Sunday, February 9, 2014

Captain Hook's Red Coat (Part 2/3)

In this second installment I am looking at the next three Captain Hook sequences in Disney's PETER PAN (1953). As we have already seen in Part 1, Captain Hook's flamboyant red coat is covering his pink and purple undergarments representing two layers of his personality. In the establishing scene, he was seen with and without his coat depending on whether he was strong and evil or vulnerable and whiny. Here, I will demonstrate that this notion is fortified by Hook's later scenes. Additionally, I will look at Hook's costume in the context of its surrounding colors.

Hook surrounded by red planks and purple sky.
In Hook's introductory sequence (No. 04.0 according to the studio drafts) we have seen that the planks of his pirate ship are reddish and the sky surrounding his presence is purple which makes him feel at home. The visual hierarchy of character over background, however, is still maintained by Hook's far more saturated costume colors.

Hook's next appearance (08.0 "Skull Rock") is preceded by sequence 07.0 "Mermaid Lagoon". I am including it here because of the temporal color contrast between the two:
The sky over the mermaid lagoon is slightly greenish-yellow which at first suggests that Peter is very much "at home" (as I like to call it when background colors reflect character colors).

It also sustains the basic magenta-green concept (actually a triad with blue) of the mermaid lagoon. And is a perfect backdrop for the mermaids' vitriolic jealousy attacks against Wendy. In the 1950s, unnaturally stinging magenta and purple almost always indicated strange or unsettling situations (unlike later when those same colors were used for love scenes in THE LION KING, 1994, and POCAHONTAS, 1995). As can be seen further below, the unusual color of the rocks also serve as orientation guides since only those around the mermaids are eerily magenta while the rocks in other locations are neutrally gray.

One of PETER PAN's basic concepts in both Barrie's play and Disney's visualization is the ambiguity of light and shadow. The theatricality of Barrie's play is often emphasized by recreating wholly artificial lighting situations that are grounded in theatrical traditions rather than location filming.

In this analysis, I will only touch upon it when it comes up in combination with a color change in connection with Captain Hook - as is the case in the following shot:
Suddenly a shadow falls over the lagoon for no apparent reason. But Peter immediately knows that Hook is coming. Technically the shadow cannot emanate from Hook who is passing in the distance in a small boat. It could probably come from a looming change in weather, i. e. a dark cloud that accompanies his appearance.

As we see in the reconstructed pan below, there is indeed a bank of clouds approaching from the left:
Pan reconstructed from three separate frames, which is quite easy since we are basically looking at the quasi-CAPS version of the film.

This is one of the frames that matches Mary Blair's sense of color quite good with the red sun against the greenish yellow sky: completely unnatural but easy on the eye.
And hardly surprising, these clouds color the sky violet/purple as you can see in the frame above. Soon the whole sky is covered in violet clouds, showing Peter and the crocodile out of their depth - only color-wise that is.
"Looks like they're heading for Skull Rock!"
Skull Rock
For the remaining shots outside Skull Rock the initial background color triad of magenta, green and blue is basically down to violet and blue balanced by neutral grays.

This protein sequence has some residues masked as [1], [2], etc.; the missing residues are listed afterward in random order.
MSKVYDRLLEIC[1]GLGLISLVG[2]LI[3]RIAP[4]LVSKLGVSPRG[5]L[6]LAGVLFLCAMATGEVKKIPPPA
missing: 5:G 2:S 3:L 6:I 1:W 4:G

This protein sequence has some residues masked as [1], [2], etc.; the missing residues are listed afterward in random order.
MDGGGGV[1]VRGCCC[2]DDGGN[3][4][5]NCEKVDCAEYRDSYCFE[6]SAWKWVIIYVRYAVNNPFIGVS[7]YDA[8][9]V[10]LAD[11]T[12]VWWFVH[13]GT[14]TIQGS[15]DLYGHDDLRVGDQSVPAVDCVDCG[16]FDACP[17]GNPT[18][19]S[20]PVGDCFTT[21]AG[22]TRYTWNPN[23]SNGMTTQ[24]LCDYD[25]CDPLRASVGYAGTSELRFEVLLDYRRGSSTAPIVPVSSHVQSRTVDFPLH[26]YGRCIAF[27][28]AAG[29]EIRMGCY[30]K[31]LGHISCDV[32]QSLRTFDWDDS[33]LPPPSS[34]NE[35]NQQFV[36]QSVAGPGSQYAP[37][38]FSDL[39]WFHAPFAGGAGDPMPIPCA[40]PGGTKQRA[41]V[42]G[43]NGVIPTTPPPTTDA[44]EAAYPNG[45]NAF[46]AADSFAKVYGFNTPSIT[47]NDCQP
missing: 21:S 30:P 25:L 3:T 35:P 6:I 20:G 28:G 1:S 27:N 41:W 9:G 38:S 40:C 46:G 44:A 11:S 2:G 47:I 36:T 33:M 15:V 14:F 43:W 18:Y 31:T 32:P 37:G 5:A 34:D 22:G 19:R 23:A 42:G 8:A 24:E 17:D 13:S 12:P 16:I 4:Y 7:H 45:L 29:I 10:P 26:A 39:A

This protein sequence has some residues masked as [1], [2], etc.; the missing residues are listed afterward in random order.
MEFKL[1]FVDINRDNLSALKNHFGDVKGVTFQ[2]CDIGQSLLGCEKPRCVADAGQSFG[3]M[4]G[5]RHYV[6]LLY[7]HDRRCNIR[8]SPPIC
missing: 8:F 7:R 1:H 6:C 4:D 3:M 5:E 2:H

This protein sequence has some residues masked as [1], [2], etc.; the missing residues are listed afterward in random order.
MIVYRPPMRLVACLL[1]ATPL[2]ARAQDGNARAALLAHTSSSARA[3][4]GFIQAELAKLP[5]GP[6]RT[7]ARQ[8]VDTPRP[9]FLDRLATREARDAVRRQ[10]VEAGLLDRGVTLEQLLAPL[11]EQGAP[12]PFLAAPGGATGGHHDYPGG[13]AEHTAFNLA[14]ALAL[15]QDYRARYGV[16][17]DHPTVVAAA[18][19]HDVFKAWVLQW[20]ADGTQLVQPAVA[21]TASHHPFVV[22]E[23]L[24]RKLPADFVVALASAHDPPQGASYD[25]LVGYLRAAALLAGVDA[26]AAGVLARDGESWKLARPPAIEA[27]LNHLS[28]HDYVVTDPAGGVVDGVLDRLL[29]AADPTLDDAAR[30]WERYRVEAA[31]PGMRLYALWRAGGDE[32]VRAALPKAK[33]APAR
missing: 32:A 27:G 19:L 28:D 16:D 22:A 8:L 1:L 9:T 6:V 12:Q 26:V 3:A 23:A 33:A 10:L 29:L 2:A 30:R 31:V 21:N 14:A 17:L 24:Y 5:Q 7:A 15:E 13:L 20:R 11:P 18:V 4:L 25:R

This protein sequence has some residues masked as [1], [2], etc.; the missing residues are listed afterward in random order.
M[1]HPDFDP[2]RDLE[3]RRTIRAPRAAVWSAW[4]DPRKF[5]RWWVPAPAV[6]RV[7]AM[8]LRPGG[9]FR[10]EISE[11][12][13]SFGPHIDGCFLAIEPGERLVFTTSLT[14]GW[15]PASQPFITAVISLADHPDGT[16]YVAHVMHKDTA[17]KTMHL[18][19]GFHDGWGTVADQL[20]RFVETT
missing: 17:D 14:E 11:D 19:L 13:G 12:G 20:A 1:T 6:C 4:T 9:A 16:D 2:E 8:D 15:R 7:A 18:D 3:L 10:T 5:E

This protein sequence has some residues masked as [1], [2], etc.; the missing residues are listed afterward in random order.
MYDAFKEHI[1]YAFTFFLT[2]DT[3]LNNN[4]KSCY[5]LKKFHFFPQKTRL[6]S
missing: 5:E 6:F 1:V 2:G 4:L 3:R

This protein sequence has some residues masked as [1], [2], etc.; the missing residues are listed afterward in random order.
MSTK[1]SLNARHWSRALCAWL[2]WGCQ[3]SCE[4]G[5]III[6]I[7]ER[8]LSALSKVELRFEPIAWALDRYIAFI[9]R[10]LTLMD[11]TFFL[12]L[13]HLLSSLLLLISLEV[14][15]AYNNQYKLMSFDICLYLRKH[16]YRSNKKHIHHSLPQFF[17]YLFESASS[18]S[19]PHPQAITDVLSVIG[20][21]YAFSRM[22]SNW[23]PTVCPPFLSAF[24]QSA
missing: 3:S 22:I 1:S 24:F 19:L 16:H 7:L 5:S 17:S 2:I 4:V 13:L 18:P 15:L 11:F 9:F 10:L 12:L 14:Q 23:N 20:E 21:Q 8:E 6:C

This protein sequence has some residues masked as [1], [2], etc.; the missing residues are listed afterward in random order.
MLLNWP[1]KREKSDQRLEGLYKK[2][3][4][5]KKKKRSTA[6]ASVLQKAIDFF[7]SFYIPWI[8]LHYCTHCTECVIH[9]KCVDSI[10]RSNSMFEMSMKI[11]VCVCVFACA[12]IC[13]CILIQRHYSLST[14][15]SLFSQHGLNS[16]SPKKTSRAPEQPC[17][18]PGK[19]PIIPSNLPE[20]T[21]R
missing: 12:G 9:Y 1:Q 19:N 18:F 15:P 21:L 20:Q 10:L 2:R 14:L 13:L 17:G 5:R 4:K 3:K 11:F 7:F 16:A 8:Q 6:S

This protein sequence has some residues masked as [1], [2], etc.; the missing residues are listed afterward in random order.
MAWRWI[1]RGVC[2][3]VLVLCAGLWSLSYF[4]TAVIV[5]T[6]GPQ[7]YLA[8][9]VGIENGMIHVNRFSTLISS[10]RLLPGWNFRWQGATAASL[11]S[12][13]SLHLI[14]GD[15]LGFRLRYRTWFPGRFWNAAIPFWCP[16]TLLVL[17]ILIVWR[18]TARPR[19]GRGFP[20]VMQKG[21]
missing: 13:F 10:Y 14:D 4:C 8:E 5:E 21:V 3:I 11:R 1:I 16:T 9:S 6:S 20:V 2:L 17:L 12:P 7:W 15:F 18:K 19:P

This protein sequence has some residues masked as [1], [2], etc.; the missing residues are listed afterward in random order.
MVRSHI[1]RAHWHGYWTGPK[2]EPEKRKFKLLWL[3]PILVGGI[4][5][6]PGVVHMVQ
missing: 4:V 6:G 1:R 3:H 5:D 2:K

Pan reconstructed from three different setups (with deliberately visible overlapping rims).
Note that Skull Rock is completely devoid of color and therefore association with one of the characters in both Mary Blair's concept sketch and the final frame of film.
Mary Blair concept art lifted from Jim Hill Media.

To me, the resulting long shot is one of the most iconic images of my childhood since the "Skull Rock" sequence has always been one of my all time favorite scenes ever put on film.*
Contrast inside - outside: violet vs green.
By way of two dissolves the camera enters Skull Rock through one of the eye-sockets and establishes another beautiful temporal contrast: outside the overall mood was violet and strange, inside it is equally eerie but dominated by the emerald colored water. The neutral rocks and more or less constant skintones in both lighting setups strengthen our awareness of those dominating background colors.

It is in fact the first time, that Hook seems to be completely out of his element. Magenta and emerald green make for a strangely artificial contrast we often associate with the supernatural. What I particularly like about the lighting setup of this first part of the sequence is the expressionist lighting on the two characters:
Hook is coldly illuminated from up above resulting a highly saturated upper surface of his pirate's hat. Everything else is in the shadow showing him as a rather dark figure with slightly boosted skintones. Tiger Lily, however, is depicted as an almost radiating light character with clothes that are darker then her skintones.

When Hook is momentarily scared by Peter's imitation of a supernatural voice his face is completely in the shadow so that the frightened eyes stand out even more. As soon as the shock has worn off and he guesses who was behind the eerie voice, Hook's face is bright again so that we can see his facial expression much better.* Note also the glint on his hook that not only reflects the cold spotlight from above but also helps distinguish the hook from the blending in with the background:
Left: emphasis on the eyes; right: emphasis on the whole facial expression.
While Hook's clothes appear to be darker and more violet inside the harshly lit cave, he looks completely natural outside when surrounded by gray rocks and rather diffuse light:
The basic red - green complementary contrast of Peter and Hook is strongly visible against the colorless rocks outside.
The heart of the sequence is one of those beautifully designed set pieces that intersperse dramatic action and soaring flight scenes with cartoon swashbuckling. After the transition back inside, Hook is no longer seen in frightening magenta light as before. Now he is fighting a fearless boy who does not recognize him as a real threat. But still Hook is wearing both his hat and his strong red coat. The characters stand out against very dark and quite desaturated backgrounds.